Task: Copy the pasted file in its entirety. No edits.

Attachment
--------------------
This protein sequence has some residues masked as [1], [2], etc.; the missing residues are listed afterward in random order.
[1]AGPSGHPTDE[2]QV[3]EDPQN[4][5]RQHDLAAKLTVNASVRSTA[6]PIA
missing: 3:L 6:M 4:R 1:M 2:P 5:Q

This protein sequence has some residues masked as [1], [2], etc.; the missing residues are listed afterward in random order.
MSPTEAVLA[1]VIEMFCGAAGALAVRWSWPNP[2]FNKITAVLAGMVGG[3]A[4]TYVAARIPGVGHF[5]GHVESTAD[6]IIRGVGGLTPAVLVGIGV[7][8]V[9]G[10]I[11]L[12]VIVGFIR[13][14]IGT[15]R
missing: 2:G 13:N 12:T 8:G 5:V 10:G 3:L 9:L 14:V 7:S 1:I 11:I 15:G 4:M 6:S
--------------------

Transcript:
This protein sequence has some residues masked as [1], [2], etc.; the missing residues are listed afterward in random order.
[1]AGPSGHPTDE[2]QV[3]EDPQN[4][5]RQHDLAAKLTVNASVRSTA[6]PIA
missing: 3:L 6:M 4:R 1:M 2:P 5:Q

This protein sequence has some residues masked as [1], [2], etc.; the missing residues are listed afterward in random order.
MSPTEAVLA[1]VIEMFCGAAGALAVRWSWPNP[2]FNKITAVLAGMVGG[3]A[4]TYVAARIPGVGHF[5]GHVESTAD[6]IIRGVGGLTPAVLVGIGV[7][8]V[9]G[10]I[11]L[12]VIVGFIR[13][14]IGT[15]R
missing: 2:G 13:N 12:T 8:G 5:V 10:G 3:L 9:L 14:V 7:S 1:I 11:I 15:G 4:M 6:S